Today for students at the Roxbury Latin School, where I spent the last three years of high school, is Exelauno Day. Exelauno is a recurring Greek verb from Xenophon’s Anabasis meaning “to march forth.” And so, every March 4th, or a day close to it, is Exelauno Day. This morning, the students—about 280 boys, grades 7-12, all of whom get a basic grounding in Latin—assembled in the school’s hall in coats and ties. The head of the Classics department gave an introduction in Latin, and then the fun began.
Throughout the morning, the school sang a number of old songs in Latin (including an especially silly one whose chorus consisted mainly of repetitions of ” Optima optima fortis laeta “). But Exelauno Day centers on the declamations of classical texts in the original languages by students from nearly all the Latin and Greek classes (for videos of this year’s winners, click here ). I will never forget when a future football player at Williams sauntered up the stairs to the stage. He rolled the rug to one side, and at the feet of the headmaster, trustees, and teachers hopped up and down—each hop resounding through the floorboards of the hall—as an Aristophanic frog croaking out “Koax! Koax!”
It is a wonderful tradition, and it requires a particular school environment in order to succeed, one part being the single-sex atmosphere. Were there a flock of pretty young girls in the school, many students would be less willing to play frogs and dying tyrants before their peers.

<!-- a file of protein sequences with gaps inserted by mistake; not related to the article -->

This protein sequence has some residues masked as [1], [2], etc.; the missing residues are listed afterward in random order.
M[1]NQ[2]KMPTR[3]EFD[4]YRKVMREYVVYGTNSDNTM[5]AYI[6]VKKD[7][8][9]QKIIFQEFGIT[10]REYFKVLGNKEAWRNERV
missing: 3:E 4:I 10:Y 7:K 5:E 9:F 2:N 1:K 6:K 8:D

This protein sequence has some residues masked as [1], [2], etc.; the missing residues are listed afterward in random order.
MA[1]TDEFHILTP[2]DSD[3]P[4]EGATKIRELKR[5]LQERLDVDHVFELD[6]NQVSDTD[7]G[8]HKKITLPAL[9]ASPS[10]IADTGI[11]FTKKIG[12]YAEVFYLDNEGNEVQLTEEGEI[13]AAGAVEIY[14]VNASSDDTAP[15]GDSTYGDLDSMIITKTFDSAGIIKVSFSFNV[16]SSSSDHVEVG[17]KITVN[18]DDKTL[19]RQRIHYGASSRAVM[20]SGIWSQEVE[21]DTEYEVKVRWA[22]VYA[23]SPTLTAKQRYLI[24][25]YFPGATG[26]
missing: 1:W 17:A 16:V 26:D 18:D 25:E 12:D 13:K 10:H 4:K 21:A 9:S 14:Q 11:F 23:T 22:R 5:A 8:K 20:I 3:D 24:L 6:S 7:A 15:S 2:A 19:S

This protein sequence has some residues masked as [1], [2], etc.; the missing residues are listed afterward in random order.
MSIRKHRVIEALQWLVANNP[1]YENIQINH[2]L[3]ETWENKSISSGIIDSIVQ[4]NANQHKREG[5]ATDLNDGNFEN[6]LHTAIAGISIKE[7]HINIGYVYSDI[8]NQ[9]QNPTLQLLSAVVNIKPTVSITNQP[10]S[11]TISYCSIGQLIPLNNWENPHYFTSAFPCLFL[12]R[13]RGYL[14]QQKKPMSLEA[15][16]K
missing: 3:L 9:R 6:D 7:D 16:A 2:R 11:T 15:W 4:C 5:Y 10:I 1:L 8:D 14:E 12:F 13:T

I was thinking about this as I read the cover article in the New York Times Magazine on single-sex education in public schools. Despite prosecution by the ACLU and critiques from feminist organizations, single-sex education has been making a comeback as a last-ditch effort to save at-risk youth. Some schools operate under the ideas of Dr. Leonard Sax, who argues that boys and girls are biologically different, from the kind of colors they chose to their ability to smell. Other proponents of single-sex education differ on Sax’s biological essentialism, but both sides agree that boys and girls develop and learn differently, and that these differences must be taken into account in their education.
By nature I interact more easily with women than with men, but I very much enjoyed my own time at an all-boys school. Because high-school drama did not occupy the center of our lives, we would discuss current events, books, movies, and other elements of culture (high and low) instead of fixating on who was going out with whom. Boys were quite comfortable wrestling during the winter, while acting and debating in the Spring. Those who would have been excluded because they were too nerdy or not good enough with girls found friends they would not have otherwise had. Of course the school was not a paradise, but the advantages of single-sex education were clear to me then and remain so now. And so, this Exelauno Day I will remember the joys of my youth and echo the song we sang each year:
Triumphales, O soldales
fulget corda tollite!